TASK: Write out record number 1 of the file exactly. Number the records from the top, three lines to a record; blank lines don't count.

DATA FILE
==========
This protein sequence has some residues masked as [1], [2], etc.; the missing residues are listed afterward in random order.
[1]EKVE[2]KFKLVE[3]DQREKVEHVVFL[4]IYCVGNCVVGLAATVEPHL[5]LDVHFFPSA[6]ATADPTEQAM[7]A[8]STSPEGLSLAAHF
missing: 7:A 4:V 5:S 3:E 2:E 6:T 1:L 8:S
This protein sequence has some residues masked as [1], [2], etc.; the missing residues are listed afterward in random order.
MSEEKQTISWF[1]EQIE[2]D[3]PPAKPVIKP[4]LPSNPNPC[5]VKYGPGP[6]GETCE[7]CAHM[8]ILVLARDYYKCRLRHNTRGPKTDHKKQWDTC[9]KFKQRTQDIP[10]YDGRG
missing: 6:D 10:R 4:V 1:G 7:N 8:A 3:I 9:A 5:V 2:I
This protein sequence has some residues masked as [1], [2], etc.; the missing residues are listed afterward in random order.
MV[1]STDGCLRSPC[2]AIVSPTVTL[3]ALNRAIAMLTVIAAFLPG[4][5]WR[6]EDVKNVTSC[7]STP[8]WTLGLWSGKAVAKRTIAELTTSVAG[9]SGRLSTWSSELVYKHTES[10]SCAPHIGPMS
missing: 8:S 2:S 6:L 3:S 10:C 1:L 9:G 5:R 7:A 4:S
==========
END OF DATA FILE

This protein sequence has some residues masked as [1], [2], etc.; the missing residues are listed afterward in random order.
[1]EKVE[2]KFKLVE[3]DQREKVEHVVFL[4]IYCVGNCVVGLAATVEPHL[5]LDVHFFPSA[6]ATADPTEQAM[7]A[8]STSPEGLSLAAHF
missing: 7:A 4:V 5:S 3:E 2:E 6:T 1:L 8:S